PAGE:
And then, like an African griot, let’s tell the story fully informed by the facts of history – handed down through oral traditions, the history books, the artifacts, and pictorial images that lace the walls and halls of the historic Schomburg Library and The Chamber’s office.

Llowd Williams, President -The Greater Harlem Chamber Of Commerce

For more than one hundred and twenty-five years, The Greater Harlem Chamber of Commerce – the oldest continuous business organization in Upper Manhattan – has been impacting lives and working to transform community with indelibly planted footprints over these 12 decades.  And the leadership of Lloyd Williams has been defining.  Lloyd has an unquenchable thirst to make a difference and to lift the Harlems of the world.  He possesses a deep inner passion for people;  he is sagaciously gifted with a broad body of knowledge and is a pillar of influence and a reservoir of resources.

He took the helm as president some 40 years ago, and with his childhood friend Voza Rivers, a retired NYPD detective, and a cadre of other leaders, staff, and influencers, The Greater Harlem Chamber has grown to become a multifaceted, multipurpose, multidimensional business, civic and community development organization too capacious to be narrowly defined as a business chamber.  As their slogan goes, “the business of business is PEOPLE!”

The scope of The The Greater Harlem Chamber of Commerce’s impact is immeasurable:  hundreds of scholarships to young people and a heavy focus and promotion of higher education; strong support for HBCUs; endless work with seniors; millions of tourists coming to Harlem; linkage and collaboration with other countries – Cuba, Martinique, South Africa, Greece, etc.; annual health conferences and wellness initiatives; technology and cybersecurity; partnerships with the NYPD and the DA’s offices; real estate development projects and property ownership and management; the endless impact of HARLEM WEEK and empowering small businesses; and yes, GHCC’s ever-engaging work and perpetual efforts to highlight the cultural heritage and richness of Harlem and the Black/African culture through the arts – theatre, fashion, music, and sports.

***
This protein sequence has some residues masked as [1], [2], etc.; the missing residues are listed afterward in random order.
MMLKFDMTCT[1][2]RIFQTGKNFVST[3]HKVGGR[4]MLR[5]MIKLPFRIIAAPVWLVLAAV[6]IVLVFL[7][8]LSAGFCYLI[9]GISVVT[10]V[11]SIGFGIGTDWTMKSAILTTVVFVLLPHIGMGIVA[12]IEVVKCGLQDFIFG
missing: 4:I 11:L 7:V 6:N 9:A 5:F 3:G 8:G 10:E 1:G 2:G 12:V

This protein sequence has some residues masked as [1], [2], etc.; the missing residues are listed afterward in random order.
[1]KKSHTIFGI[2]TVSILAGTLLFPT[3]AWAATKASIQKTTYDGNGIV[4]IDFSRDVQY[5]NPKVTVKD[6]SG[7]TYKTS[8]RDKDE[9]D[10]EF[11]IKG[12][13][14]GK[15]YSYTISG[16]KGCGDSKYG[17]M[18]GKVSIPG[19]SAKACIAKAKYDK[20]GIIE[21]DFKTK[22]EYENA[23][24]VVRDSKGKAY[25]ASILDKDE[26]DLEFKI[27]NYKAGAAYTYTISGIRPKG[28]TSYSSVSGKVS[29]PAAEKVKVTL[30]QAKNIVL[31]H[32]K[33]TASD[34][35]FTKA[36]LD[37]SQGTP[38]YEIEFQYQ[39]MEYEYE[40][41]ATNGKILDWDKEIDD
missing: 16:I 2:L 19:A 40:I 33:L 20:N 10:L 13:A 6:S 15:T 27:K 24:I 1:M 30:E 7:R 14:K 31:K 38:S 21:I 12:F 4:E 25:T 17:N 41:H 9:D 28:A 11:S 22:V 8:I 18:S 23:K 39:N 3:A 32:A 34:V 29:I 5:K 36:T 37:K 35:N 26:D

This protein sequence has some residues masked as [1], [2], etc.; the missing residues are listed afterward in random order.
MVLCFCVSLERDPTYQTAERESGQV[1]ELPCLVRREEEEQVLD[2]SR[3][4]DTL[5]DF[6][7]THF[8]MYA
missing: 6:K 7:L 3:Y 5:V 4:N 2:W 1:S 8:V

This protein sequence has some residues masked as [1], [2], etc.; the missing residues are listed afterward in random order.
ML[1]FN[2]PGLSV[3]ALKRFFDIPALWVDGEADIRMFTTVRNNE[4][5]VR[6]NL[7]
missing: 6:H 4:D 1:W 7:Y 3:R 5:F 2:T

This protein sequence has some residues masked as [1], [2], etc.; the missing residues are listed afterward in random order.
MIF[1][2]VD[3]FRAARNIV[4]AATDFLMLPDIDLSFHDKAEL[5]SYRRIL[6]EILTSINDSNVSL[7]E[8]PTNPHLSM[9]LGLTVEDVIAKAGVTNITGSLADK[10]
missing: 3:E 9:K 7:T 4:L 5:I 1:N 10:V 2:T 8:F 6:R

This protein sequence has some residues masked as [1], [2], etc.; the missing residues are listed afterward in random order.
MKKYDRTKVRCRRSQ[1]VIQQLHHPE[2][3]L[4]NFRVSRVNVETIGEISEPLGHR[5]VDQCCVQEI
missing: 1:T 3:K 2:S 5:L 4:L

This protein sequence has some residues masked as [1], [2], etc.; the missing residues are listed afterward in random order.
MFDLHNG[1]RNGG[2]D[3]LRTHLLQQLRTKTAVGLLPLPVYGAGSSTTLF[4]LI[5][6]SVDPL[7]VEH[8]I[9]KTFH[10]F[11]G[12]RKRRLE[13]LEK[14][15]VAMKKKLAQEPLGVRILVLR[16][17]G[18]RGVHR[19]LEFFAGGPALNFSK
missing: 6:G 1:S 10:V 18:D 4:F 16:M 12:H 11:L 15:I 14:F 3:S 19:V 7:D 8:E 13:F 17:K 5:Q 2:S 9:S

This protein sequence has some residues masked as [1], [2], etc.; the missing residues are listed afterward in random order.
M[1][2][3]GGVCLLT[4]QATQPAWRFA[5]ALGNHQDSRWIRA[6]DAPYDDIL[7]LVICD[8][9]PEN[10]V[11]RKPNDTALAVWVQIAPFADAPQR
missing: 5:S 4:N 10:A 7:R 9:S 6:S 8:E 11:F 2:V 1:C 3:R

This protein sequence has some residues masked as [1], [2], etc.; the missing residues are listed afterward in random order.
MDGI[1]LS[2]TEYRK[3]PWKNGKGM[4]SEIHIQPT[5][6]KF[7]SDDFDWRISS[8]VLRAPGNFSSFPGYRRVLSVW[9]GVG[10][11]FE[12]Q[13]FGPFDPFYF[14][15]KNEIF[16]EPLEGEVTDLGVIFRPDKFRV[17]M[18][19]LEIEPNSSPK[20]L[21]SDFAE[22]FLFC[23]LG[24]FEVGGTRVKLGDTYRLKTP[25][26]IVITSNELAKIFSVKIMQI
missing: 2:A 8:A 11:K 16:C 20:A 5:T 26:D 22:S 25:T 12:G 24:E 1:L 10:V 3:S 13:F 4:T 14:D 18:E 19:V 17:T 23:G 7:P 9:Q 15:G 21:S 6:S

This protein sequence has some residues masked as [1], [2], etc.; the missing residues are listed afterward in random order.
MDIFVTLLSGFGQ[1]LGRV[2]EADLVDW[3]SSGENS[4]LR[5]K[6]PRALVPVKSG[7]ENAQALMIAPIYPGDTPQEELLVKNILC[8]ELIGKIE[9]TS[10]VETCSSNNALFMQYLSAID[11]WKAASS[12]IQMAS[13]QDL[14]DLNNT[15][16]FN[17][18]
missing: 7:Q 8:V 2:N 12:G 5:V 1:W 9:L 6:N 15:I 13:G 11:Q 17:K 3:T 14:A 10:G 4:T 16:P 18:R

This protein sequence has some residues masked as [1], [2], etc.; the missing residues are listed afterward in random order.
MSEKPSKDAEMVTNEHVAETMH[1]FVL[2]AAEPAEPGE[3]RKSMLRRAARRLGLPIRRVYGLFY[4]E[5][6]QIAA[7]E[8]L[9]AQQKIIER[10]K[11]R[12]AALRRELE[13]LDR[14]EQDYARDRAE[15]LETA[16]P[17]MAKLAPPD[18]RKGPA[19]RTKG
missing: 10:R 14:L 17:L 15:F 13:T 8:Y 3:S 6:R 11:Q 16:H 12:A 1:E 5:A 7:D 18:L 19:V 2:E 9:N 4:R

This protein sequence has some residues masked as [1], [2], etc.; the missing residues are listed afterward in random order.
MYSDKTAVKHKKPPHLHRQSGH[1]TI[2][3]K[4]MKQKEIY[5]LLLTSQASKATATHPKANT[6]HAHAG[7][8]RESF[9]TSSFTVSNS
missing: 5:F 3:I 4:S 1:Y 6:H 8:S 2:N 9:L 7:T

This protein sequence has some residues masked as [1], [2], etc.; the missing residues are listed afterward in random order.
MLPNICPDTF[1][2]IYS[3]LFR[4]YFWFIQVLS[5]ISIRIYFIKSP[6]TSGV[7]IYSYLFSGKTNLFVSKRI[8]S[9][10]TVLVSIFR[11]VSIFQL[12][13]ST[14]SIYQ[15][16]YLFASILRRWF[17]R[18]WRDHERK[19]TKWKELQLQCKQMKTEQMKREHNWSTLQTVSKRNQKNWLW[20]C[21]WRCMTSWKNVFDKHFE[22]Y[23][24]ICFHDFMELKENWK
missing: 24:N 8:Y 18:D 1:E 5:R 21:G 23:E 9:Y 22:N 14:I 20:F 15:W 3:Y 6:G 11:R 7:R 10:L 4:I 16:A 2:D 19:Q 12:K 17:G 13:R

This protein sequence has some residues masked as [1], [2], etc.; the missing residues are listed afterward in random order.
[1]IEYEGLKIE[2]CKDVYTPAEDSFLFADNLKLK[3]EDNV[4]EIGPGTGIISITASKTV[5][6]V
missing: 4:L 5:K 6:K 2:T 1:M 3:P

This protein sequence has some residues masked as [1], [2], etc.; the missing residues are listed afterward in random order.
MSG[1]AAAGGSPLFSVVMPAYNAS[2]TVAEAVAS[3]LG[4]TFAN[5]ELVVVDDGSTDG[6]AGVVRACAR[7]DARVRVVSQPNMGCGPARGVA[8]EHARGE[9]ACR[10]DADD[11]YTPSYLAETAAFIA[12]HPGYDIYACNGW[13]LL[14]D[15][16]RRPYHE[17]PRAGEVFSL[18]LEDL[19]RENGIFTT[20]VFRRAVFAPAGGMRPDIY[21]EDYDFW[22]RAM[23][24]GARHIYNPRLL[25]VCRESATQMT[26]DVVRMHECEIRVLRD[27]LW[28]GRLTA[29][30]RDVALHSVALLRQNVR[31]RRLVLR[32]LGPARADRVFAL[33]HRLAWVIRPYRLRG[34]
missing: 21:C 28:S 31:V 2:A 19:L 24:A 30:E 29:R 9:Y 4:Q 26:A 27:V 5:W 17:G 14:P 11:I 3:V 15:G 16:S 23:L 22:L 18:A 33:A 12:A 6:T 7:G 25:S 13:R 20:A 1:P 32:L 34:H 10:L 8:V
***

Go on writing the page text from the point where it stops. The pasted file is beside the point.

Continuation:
If there is a cause worthy of embrace, Lloyd Williams and The Greater Harlem Chamber of Commerce are there.  At the start of the COVID-19 pandemic, The Chamber started the Support Harlem Now initiative that offered broad support and tens of thousands of meals.  Additionally, Mr. Williams called together top stakeholders

– leaders of most key organizations and government entities – to ensure that Upper Manhattan was fully abreast of all developments.

“Gang of Four” – Dinkins, Paterson, Sutton, and Rangel

Lloyd – who knows every block, historic site, and landmark in Harlem – is a pioneer and a trailblazer of this new Harlem Renaissance, and The Chamber and HARLEM WEEK continue to play key roles in the revitalization of Harlem. His godfather Malcolm X would be proud, and mentors and collaborators like the “Gang of Four” – Paterson, Sutton, Dinkins, and Rangel – have all played key roles in helping to shape this new renaissance.

I am having a spiritual moment, a thank you pause, and a hallelujah interlude.  An old worship song comes to mind that rings true for Lloyd, The Greater Harlem Chamber board of directors, and the organization’s dedicated staff and volunteers:  “May the work I’ve done, speak for me.”  In their case, their work sings and shouts loudly – and it’s not a solo, trio, or quintet, but a Harlem-style mass choir releasing rhythmic sounds. 

Well done, Mr. Williams and GHCC.  Happy 125th anniversary!